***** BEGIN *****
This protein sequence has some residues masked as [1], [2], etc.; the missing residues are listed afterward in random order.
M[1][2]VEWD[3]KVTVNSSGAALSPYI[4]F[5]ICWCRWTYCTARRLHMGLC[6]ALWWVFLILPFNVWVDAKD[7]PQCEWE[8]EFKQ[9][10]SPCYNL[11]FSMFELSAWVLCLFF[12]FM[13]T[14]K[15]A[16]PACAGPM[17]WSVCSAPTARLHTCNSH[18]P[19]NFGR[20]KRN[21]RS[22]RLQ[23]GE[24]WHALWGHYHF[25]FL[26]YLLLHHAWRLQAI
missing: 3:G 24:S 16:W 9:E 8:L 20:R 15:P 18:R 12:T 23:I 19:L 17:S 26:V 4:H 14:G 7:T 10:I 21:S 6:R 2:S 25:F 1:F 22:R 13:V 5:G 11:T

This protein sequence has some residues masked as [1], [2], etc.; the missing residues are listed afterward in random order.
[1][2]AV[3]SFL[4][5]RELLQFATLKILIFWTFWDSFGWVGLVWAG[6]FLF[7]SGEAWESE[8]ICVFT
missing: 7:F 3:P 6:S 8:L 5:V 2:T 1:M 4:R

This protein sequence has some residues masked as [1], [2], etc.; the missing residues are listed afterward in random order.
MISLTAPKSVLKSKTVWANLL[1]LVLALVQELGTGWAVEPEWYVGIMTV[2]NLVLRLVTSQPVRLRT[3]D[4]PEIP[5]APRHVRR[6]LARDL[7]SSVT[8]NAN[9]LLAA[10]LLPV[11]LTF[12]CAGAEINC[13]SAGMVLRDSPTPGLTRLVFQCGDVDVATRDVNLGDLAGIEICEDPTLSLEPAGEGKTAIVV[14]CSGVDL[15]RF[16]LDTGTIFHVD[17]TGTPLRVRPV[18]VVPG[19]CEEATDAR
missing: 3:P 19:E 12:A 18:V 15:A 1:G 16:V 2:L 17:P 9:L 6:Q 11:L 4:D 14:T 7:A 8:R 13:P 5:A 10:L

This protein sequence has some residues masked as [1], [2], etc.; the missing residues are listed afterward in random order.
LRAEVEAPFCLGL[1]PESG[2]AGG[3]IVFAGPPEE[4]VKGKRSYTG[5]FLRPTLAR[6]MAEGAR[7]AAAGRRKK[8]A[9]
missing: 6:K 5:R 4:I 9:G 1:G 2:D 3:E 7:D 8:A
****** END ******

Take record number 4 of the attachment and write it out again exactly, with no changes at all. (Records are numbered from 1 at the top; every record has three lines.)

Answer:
This protein sequence has some residues masked as [1], [2], etc.; the missing residues are listed afterward in random order.
LRAEVEAPFCLGL[1]PESG[2]AGG[3]IVFAGPPEE[4]VKGKRSYTG[5]FLRPTLAR[6]MAEGAR[7]AAAGRRKK[8]A[9]
missing: 6:K 5:R 4:I 9:G 1:G 2:D 3:E 7:D 8:A